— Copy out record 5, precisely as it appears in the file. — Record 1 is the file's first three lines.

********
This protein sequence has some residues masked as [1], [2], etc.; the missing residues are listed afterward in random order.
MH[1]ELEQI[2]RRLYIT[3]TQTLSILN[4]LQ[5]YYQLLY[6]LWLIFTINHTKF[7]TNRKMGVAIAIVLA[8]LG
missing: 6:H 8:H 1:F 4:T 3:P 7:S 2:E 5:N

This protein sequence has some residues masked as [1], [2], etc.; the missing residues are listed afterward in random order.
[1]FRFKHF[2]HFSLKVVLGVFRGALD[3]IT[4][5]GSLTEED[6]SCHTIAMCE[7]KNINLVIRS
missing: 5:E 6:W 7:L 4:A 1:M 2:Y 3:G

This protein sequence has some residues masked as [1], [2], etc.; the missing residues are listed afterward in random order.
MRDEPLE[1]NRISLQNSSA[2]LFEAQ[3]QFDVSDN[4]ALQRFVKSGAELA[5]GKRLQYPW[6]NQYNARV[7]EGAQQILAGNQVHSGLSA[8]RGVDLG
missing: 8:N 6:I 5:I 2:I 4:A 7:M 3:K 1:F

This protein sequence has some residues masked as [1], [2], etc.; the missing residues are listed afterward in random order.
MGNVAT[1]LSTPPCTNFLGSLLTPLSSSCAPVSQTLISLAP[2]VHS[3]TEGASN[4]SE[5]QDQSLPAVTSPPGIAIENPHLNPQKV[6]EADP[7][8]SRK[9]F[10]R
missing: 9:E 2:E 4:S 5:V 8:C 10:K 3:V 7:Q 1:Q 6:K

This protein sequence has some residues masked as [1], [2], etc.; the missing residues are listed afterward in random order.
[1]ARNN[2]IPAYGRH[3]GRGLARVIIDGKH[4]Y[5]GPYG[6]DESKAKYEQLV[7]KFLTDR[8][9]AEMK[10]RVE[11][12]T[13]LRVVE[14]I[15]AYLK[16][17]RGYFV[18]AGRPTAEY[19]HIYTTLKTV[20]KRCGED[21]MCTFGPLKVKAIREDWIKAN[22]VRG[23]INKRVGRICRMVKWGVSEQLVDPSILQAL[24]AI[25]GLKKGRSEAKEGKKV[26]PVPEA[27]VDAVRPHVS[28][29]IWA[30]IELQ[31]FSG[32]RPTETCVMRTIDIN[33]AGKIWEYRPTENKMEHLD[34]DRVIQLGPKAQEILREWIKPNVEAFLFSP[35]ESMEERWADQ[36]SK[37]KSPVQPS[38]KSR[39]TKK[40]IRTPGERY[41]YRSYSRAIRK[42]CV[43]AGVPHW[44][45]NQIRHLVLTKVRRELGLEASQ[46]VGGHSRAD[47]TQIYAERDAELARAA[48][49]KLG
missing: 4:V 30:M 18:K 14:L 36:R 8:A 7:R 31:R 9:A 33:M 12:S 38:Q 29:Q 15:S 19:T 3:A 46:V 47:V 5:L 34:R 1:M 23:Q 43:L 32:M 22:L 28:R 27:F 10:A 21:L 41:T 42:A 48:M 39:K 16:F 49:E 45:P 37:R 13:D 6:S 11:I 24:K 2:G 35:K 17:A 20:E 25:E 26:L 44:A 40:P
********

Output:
This protein sequence has some residues masked as [1], [2], etc.; the missing residues are listed afterward in random order.
[1]ARNN[2]IPAYGRH[3]GRGLARVIIDGKH[4]Y[5]GPYG[6]DESKAKYEQLV[7]KFLTDR[8][9]AEMK[10]RVE[11][12]T[13]LRVVE[14]I[15]AYLK[16][17]RGYFV[18]AGRPTAEY[19]HIYTTLKTV[20]KRCGED[21]MCTFGPLKVKAIREDWIKAN[22]VRG[23]INKRVGRICRMVKWGVSEQLVDPSILQAL[24]AI[25]GLKKGRSEAKEGKKV[26]PVPEA[27]VDAVRPHVS[28][29]IWA[30]IELQ[31]FSG[32]RPTETCVMRTIDIN[33]AGKIWEYRPTENKMEHLD[34]DRVIQLGPKAQEILREWIKPNVEAFLFSP[35]ESMEERWADQ[36]SK[37]KSPVQPS[38]KSR[39]TKK[40]IRTPGERY[41]YRSYSRAIRK[42]CV[43]AGVPHW[44][45]NQIRHLVLTKVRRELGLEASQ[46]VGGHSRAD[47]TQIYAERDAELARAA[48][49]KLG
missing: 4:V 30:M 18:K 14:L 36:R 8:A 7:R 31:R 9:A 33:M 12:S 38:Q 29:Q 15:S 19:T 3:A 46:V 47:V 5:L 34:R 1:M 23:Q 43:L 32:M 22:L 28:R 27:F 10:A 21:L 41:T 42:A 48:M 39:K 16:F 49:E 45:P 37:R 13:D 6:S 11:I 24:K 2:G 35:K 17:A 20:E 25:E 26:L 44:A 40:P